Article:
CLICK HERE ON HOW TO READ ALL ON THIS PAGE
When one hurts or kills a women
one hurts or kills hummanity and is an antrocitie.
and: My mother (1931-1997) always said to me <Mi figlio, non esistono notizie <vecchie> perche puoi imparare qualcosa da qualsiasi notizia.> Translated: <My son, there is no such thing as so called 'old' news because you can learn something from any news.>
JINA MAHSA AMINI
The face of Iran's protests. Her life, her dreams and her death.
In memory of Jina 'Mahsa' Amini, the cornerstone of the 'Zan. Zendagi. Azadi revolution.
16 February 2023 | By Gino d'Artali
Read all about the assasination of the 22 year young Jhina Mahsa Amini or Zhina Mahsa Amini (Kurdistan-Iran) and the start of the Zan, Zendagi, Azadi (Women, life, freedom) revolution in Iran 2022
and the latest news about the 'Women Live Freedom' Revolution per month in 2023: September 30 - 16 -- September 17 - 1 -- August 31 - 18 -- August 15 - 1 -- August 15 - 1--July 31 - 16 -- July 15 -1--June 30 - 15--June 15-1--May 31 -16-- May 15-1--April--March--Feb--Jan
So here is where the protests continue and I'll continue to inform you about it. That's my pledge.Gino d'Artali
Indept investigative journalist
Read also all about the uprising and revolution around the one-year anniversary of the death of Jina Amini in custody.
CLICK HERE ON HOW TO READ ALL ON THIS PAGE
When one hurts or kills a women
one hurts or kills hummanity and is an antrocitie.
and: My mother (1931-1997) always said to me <Mi figlio, non esistono notizie <vecchie> perche puoi imparare qualcosa da qualsiasi notizia.> Translated: <My son, there is no such thing as so called 'old' news because you can learn something from any news.>
Note by Gino d'Artali: The Zan, zendagi, azadi!> (Women, life, freedom) will only then end when khamenei and his puppets i.e. the morality police, the basijis and the irgc give way or go away!!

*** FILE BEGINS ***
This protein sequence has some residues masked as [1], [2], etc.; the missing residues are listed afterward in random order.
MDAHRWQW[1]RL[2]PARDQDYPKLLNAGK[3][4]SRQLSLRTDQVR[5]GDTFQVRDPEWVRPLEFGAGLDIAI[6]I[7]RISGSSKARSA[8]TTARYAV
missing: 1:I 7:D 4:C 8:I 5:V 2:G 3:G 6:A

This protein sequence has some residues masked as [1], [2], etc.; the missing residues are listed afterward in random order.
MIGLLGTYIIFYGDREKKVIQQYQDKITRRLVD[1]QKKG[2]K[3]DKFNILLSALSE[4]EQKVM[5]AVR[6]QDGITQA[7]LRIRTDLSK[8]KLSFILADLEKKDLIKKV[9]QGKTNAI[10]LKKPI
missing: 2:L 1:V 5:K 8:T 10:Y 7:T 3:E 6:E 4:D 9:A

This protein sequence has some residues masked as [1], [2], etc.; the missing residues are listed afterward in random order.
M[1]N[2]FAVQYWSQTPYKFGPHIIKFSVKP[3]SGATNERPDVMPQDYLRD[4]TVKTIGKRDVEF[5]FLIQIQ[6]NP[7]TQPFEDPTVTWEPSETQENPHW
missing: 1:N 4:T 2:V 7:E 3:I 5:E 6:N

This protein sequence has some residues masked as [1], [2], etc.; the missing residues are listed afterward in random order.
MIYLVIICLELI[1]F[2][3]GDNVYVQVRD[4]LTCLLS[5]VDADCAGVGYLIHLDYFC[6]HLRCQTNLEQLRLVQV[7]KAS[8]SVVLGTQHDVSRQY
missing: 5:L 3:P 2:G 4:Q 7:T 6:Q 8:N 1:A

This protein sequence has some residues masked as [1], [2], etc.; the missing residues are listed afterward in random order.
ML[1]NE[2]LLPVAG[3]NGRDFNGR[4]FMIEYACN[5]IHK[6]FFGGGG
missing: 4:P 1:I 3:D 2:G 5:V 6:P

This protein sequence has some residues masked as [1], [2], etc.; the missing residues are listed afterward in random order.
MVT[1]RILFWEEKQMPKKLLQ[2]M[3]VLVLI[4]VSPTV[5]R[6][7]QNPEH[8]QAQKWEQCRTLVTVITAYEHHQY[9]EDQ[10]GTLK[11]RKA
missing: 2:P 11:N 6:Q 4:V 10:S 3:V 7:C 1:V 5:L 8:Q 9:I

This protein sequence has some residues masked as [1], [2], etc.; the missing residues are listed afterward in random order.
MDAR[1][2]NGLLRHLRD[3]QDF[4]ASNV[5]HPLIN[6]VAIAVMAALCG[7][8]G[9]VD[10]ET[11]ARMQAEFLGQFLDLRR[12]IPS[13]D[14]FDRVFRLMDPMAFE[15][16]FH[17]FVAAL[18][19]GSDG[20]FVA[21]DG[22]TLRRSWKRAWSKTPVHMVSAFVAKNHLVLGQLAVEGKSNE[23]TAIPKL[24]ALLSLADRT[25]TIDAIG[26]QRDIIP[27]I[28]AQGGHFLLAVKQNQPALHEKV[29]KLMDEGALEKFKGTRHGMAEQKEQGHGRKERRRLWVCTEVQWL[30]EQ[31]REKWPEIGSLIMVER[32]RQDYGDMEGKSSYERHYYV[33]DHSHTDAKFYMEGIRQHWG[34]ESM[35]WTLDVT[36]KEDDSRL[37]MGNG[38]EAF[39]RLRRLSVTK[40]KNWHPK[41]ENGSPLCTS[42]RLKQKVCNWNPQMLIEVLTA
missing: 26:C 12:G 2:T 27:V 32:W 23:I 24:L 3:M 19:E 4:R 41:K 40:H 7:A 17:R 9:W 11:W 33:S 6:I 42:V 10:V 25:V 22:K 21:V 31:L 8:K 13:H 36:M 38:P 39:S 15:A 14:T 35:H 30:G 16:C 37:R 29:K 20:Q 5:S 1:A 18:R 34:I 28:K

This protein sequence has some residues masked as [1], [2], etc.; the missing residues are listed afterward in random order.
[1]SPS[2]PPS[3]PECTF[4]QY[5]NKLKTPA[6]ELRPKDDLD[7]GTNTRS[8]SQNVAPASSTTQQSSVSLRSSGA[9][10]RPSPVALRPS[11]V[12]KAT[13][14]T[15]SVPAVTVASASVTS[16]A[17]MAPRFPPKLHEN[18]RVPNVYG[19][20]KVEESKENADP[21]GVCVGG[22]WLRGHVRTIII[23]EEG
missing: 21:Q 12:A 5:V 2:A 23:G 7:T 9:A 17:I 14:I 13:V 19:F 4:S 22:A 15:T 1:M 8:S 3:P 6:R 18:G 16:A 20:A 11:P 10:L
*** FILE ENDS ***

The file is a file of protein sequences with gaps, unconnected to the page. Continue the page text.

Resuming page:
For all topics below that may hopefully interest you click on the image:
'TO WEAR OR NOT TO WEAR A HIJAB i.e. TO BE OR NOT TO BE A FREE WOMAN'
September 15 - 12, 2023
September 7 - 1, 2023
below links to September
15 -August 4, 2023
Clicking on the above link will bring you to August 2023 part 1
A re-newed call to partipate at the upcoming commemoration of the killing of Jina Amini:
...requirement for women and girls-both teachers and students-to wear the black head-to-toe Chador?
We say NO: Give In or Give Way!
Updates September 15 - 12, 2023
France 24 | The Observers - September 15, 2023 - By Eliani Ershab
<<Proposed hijab penalties in Iran: 'They can't prosecute millions of women'
One year ago this Saturday, 22-year-old Mahsa Amini died after being arrested by Iran's morality police for wearing her hijab <improperly>. Her death led to massive anti-regime protests, known by their now-iconic slogan: <Woman, Life, Freedom>. The Observers team has been in regular contact with dozens of women across Iran over the past 12 months. Many of them have told us that it has become the <new normal> for millions of women in Iran to go out in public with their hair uncovered. But with a new law under discussion that would massively increase the penalties for hijab-related offenses, how long will these new freedoms last? While a year ago it was unusual to see women without hijab in public spaces in Iran, thousands of amateur images posted online - and the accounts of women inside the country – show that millions of Iranian women now routinely go out in public without the Islamic head covering. A new law is under discussion in the Iranian parliament that would increase the penalties for the improper wearing of hijab from the equivalent of 1 euro to 3,000 euros, and the maximum prison sentence from two months to 10 years. The proposed law has special measures for so-called <celebrities>, including the confiscation of 10 percent of their assets. 'I no longer wear hijab in public spaces'
Sita (not her real name) is a young Iranian university student who lives in Tehran. Although she grew up in a religious family, she has decided to stop wearing a hijab. <After the protests started, this question in my head became louder and louder: Why do I have to seek permission from the state - from an ideology that I don't even believe in - to live the way I want to live? I have found new courage to stand up for my choices, despite the risks.